Harry and Meghan join royals for jubilee service in honour of queen

Monarch (96) misses St Paul’s Cathedral event due to ‘discomfort’ and will not attend Epsom Derby

The British royal family has come together with the Duke and Duchess of Sussex in honour of Queen Elizabeth at a special jubilee service of thanksgiving.

Harry and Meghan joined the Prince of Wales, the Duchess of Cornwall and the Duke and Duchess of Cambridge as nearly 40 royals gathered for the celebration in St Paul’s Cathedral in London. The high-profile event on Friday fell on the second day of the national commemorations marking the monarch’s milestone 70-year reign.

The 96-year-old queen was absent, watching on television from Windsor Castle instead, after she suffered “discomfort” following a busy first day of festivities including a double balcony appearance and a beacon lighting. Buckingham Palace confirmed she would not attend the Epsom Derby on Saturday but is expected to watch it from Windsor Castle.

It was the first time Harry and Meghan had been on full public view alongside the Windsors since they quit the monarchy for a new life in the US two years ago. Crowds cheered the pair as they arrived, with the couple smiling and waving, but both boos and cheers could be heard as they departed.

Indicative of their new, more-minor position within the royal family, they were seated in the second row from the front behind the Wessex family and the Duke and Duchess of Gloucester, with Harry next to Princess Eugenie’s husband Jack Brooksbank and Meghan next to Princess Margaret’s daughter Lady Sarah Chatto.

Across the aisle was Harry’s father the Prince of Wales, representing the queen, and Duchess of Cornwall, in ornate chairs, and Harry’s brother the Duke of Cambridge and Duchess of Cambridge, the Princess Royal and her husband, Vice Admiral Sir Tim Laurence. The Sussexes attended the Trooping celebrations at Horse Guards on Thursday, but stayed out of the spotlight inside the Duke of Wellington’s former office with more than 30 members of the family.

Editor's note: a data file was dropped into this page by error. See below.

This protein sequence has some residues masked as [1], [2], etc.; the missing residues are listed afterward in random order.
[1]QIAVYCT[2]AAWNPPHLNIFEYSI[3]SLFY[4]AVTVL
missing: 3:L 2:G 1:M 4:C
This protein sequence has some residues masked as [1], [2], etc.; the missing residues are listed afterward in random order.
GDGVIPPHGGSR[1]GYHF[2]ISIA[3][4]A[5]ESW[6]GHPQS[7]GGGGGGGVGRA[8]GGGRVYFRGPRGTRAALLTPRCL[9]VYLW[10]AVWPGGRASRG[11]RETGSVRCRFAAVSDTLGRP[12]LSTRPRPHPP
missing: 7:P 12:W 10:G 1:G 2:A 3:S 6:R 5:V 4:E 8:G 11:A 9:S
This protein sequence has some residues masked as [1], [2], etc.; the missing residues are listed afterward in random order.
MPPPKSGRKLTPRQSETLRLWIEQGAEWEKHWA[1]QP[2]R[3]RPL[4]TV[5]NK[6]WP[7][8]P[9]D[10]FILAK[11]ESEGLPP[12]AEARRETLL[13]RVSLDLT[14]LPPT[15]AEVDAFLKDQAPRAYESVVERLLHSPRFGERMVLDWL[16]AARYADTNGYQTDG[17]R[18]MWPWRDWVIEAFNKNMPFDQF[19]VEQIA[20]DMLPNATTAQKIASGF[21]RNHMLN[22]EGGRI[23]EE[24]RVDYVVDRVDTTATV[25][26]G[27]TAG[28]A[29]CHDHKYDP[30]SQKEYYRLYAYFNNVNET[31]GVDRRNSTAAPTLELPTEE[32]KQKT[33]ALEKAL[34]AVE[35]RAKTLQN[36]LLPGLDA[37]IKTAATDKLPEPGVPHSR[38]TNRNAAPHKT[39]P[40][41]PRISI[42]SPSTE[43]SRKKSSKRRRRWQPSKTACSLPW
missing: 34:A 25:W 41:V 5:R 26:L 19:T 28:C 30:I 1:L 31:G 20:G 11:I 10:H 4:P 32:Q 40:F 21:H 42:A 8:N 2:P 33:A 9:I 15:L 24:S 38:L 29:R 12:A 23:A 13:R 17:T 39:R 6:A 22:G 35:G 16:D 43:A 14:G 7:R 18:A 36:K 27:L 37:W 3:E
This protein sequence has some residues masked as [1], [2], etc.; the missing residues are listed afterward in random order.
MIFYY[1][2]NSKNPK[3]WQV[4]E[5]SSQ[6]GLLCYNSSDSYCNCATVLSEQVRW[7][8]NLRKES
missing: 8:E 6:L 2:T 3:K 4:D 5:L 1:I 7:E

More than 2,000 people filled the historic church including prime minister Boris Johnson, who was booed by the crowd outside, cabinet ministers, Labour leader Sir Keir Starmer, first ministers of the devolved governments and every living former prime minister.

There were smiles from the royals and ripples of laughter from the congregation as the Archbishop of York compared the monarch’s well-known love of horse racing to her long reign, suggesting it “reflects the distance of Aintree more than the sprints of Epsom”. The queen was, the Most Rev Stephen Cottrell said, “still in the saddle”, as he thanked her for “staying the course”.

“With endurance, through times of change and challenge, joy and sorrow, you continue to offer yourself in the service of our country and the commonwealth,” he said his sermon.

“Your Majesty, we’re sorry you’re not with us this morning, but we are so glad you are still in the saddle. And we are all glad that there is still more to come.”

Public service was the theme at the heart of the religious event, with 400 people who are recipients of honours, including National Health Service and key workers who were recognised for their work during the pandemic, invited.

Hundreds of people gathered, some wearing union flag hats and others hanging flags and bunting over the railings on the approach to the cathedral. — PA